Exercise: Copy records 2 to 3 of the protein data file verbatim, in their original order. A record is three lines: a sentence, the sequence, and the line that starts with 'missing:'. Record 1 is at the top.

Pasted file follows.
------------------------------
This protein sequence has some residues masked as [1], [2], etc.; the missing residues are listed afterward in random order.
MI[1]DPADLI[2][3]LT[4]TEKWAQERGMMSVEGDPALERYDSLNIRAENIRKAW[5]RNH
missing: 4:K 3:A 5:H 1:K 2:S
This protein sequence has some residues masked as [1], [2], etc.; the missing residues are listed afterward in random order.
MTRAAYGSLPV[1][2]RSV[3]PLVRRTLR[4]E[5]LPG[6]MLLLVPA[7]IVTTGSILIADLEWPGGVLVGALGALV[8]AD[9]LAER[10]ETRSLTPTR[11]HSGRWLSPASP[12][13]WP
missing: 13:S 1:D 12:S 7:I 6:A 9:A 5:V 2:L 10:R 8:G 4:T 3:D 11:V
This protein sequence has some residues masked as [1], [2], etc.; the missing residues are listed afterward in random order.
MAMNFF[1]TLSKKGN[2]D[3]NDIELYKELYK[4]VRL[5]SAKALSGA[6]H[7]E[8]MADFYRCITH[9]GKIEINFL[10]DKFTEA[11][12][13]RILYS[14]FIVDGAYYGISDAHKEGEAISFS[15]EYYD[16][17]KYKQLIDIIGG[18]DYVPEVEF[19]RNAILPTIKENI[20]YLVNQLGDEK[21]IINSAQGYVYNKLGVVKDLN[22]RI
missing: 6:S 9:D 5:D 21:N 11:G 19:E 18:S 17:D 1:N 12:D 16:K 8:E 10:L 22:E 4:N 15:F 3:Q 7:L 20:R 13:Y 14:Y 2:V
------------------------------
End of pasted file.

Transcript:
This protein sequence has some residues masked as [1], [2], etc.; the missing residues are listed afterward in random order.
MTRAAYGSLPV[1][2]RSV[3]PLVRRTLR[4]E[5]LPG[6]MLLLVPA[7]IVTTGSILIADLEWPGGVLVGALGALV[8]AD[9]LAER[10]ETRSLTPTR[11]HSGRWLSPASP[12][13]WP
missing: 13:S 1:D 12:S 7:I 6:A 9:A 5:V 2:L 10:R 8:G 4:T 3:D 11:V
This protein sequence has some residues masked as [1], [2], etc.; the missing residues are listed afterward in random order.
MAMNFF[1]TLSKKGN[2]D[3]NDIELYKELYK[4]VRL[5]SAKALSGA[6]H[7]E[8]MADFYRCITH[9]GKIEINFL[10]DKFTEA[11][12][13]RILYS[14]FIVDGAYYGISDAHKEGEAISFS[15]EYYD[16][17]KYKQLIDIIGG[18]DYVPEVEF[19]RNAILPTIKENI[20]YLVNQLGDEK[21]IINSAQGYVYNKLGVVKDLN[22]RI
missing: 6:S 9:D 5:D 21:N 11:G 19:E 18:S 17:D 1:N 12:D 16:K 8:E 10:L 22:E 4:N 15:F 3:Q 7:L 20:R 13:Y 14:Y 2:V